At the end of July, the PhishLabs Research, Anaysis, and Intelligence Division (R.A.I.D.) found two major changes in the codebase of Vawtrak (a.k.a. Neverquest2) that significantly increased the banking Trojan’s persistence and the risk it poses for victims. We have discovered that the newest iteration of Vawtrak is now using a domain generation algorithm (DGA) to identify its command and control (C2) server. By using an algorithm instead of hardcoded domains, automated attempts at mitigation are rendered inadequate. Additionally, this new DGA implementation is bundled inside of a codebase that appears smaller and more efficient possibly because of compiler optimization. This optimization prevents malware researchers from using their pre-established Vawtrak analysis techniques during the reversing process to assist with the mitigation of the threat.
To assist identify the changes to the new Vawtrak codebase, the following samples were analyzed:
With Vawtrak's DGA, a list of domains is calculated using an embedded formula. The infected computer goes down that domain list looking for a server that is still operational and responsive. This makes finding the malicious servers that collect the exfiltrated data much more difficult. Basic analysis tools such as IDS, next generation firewalls, and sandboxes can only be used to blacklist domains active at the time of execution during analysis. Without reverse engineering the malware and cracking the algorithm, future domains cannot be blocked until they have been found communicating with an infected host. Without knowing their domain, it is impossible to either bring the server down or prevent communication. The longer criminals have a server collecting credentials, the more money they can make. By hiding their server domains behind an algorithm, the campaign becomes more resilient and a much more significant threat.
Figure No. 1 – Communication path before and after Vawtrak's DGA implementation
During the examination of the code reverse engineered from the new Vawtrak payloads, we have identified the process associated with the new algorithm. The following image (Image No. 1) shows the first function call made before the process of domain generation:
Image No. 1 – Initial Function Call Before Domain Generation Begins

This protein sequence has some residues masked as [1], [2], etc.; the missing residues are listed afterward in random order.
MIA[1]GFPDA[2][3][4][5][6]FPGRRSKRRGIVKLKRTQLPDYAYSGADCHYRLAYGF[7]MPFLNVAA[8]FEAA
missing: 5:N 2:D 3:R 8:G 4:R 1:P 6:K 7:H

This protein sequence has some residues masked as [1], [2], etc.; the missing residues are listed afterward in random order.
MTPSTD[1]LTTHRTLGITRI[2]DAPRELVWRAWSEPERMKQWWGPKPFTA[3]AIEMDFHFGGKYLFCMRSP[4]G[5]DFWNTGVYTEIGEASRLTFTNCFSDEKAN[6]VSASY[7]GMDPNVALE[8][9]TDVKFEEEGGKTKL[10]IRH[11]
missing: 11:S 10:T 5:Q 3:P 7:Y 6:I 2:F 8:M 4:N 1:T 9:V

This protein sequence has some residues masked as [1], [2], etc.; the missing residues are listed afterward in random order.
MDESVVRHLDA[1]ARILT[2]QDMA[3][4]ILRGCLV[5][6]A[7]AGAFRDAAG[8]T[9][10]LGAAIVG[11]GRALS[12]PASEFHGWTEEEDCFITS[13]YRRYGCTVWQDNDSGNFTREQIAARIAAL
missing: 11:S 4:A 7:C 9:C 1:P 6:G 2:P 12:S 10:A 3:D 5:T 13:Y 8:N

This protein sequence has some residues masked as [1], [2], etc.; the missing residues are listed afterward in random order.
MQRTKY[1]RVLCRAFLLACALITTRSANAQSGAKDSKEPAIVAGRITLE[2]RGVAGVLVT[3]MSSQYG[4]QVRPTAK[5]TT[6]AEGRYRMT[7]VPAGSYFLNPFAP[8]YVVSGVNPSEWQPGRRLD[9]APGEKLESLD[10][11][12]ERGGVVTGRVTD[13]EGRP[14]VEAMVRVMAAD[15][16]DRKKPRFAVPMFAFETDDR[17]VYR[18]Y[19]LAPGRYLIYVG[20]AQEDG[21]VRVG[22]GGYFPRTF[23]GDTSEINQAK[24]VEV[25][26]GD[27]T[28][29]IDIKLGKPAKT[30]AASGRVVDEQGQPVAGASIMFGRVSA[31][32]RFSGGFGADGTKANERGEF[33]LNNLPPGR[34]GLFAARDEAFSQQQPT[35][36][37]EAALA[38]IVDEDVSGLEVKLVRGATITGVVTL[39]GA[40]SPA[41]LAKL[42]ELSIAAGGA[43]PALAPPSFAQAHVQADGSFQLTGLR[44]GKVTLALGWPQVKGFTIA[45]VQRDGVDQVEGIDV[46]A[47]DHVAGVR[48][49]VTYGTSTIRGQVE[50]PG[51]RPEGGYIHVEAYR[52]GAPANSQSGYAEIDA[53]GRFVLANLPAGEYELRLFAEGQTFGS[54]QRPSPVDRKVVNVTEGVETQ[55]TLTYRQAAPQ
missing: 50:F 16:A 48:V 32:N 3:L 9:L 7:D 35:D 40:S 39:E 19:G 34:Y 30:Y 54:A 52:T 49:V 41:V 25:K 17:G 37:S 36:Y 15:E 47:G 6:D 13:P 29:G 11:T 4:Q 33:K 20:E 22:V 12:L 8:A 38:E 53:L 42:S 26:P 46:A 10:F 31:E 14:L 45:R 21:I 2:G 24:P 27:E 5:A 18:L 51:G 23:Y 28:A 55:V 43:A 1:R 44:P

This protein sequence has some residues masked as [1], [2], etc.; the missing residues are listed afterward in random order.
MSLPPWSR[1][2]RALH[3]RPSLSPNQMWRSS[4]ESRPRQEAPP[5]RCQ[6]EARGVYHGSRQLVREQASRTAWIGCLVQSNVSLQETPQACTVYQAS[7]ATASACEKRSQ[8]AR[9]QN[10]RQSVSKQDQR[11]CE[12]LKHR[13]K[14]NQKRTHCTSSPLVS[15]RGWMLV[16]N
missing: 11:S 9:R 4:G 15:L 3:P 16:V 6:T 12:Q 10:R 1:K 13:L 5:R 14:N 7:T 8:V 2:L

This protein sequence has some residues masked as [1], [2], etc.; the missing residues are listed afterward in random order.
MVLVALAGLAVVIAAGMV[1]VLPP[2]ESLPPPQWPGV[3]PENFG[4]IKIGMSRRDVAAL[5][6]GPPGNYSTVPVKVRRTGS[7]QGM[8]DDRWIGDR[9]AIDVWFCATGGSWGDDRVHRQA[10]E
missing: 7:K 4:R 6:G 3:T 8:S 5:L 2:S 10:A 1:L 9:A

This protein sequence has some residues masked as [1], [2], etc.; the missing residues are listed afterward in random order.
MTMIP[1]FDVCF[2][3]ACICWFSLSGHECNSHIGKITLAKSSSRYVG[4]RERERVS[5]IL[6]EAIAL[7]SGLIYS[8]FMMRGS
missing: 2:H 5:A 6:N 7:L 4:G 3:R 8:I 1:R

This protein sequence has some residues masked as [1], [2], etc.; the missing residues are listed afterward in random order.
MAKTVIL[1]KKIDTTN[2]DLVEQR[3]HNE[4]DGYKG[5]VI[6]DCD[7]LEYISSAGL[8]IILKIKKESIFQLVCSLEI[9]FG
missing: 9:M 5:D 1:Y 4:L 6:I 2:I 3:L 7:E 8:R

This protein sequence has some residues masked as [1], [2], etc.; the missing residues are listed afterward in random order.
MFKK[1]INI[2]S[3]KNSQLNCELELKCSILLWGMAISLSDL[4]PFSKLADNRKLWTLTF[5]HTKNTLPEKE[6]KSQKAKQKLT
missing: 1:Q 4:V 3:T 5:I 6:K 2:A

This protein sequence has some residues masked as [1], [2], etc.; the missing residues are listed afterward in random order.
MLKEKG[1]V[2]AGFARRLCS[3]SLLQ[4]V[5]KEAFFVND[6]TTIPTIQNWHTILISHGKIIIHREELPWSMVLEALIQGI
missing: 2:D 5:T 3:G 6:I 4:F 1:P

Subsequently, the following function (Image No. 2) is called in an effort to actually begin the Domain Generation Process. Inside a loop, a third function called ‘GenerateDomainPrefix’ is called to generate the domain itself (without the TLD (top-level domain). This call will return back to this function where a string suffix (the TLD) is appended to the end. In this case, the suffix is always “.ru”:
Image No. 2 – Function that Begins the Domain Generation Process
The next image contains the actual Domain Generation Algorithm (DGA). The variable ‘v4’ is assigned a random number between 0 and 4. The number ‘7’ is then added to this variable and stored in another variable referred to as ‘v6’. In essence, this function is generating domain names between 7 and 11 bytes long. This function is called over and over again via a loop which is notated in Image No. 2. This process continues until 150 domains have been generated. This number was predetermined by the threat actor, as this value was placed into the EDX register before processing began.
Image No. 3 – Vawtrak's Domain Generation Algorithm (DGA)
After the algorithm successfully generates the domains, you will have a list similar to the following:
The new Vawtrak samples show signs of compiler optimization, likely done to hinder analysis and reversing or to even shrink the payload size. This process changes size and increases the difficulty of pattern correlation with previously analyzed samples.
Figure No. 2 – Vawtrak Compiler Optimization
Shifts in Vawtrak’s tactics likely reflect a desire by the threat actors to remain relevant in the competitive cybercrime-as-a-service market by using DGA and code optimization to significantly lengthen the campaign’s persistence.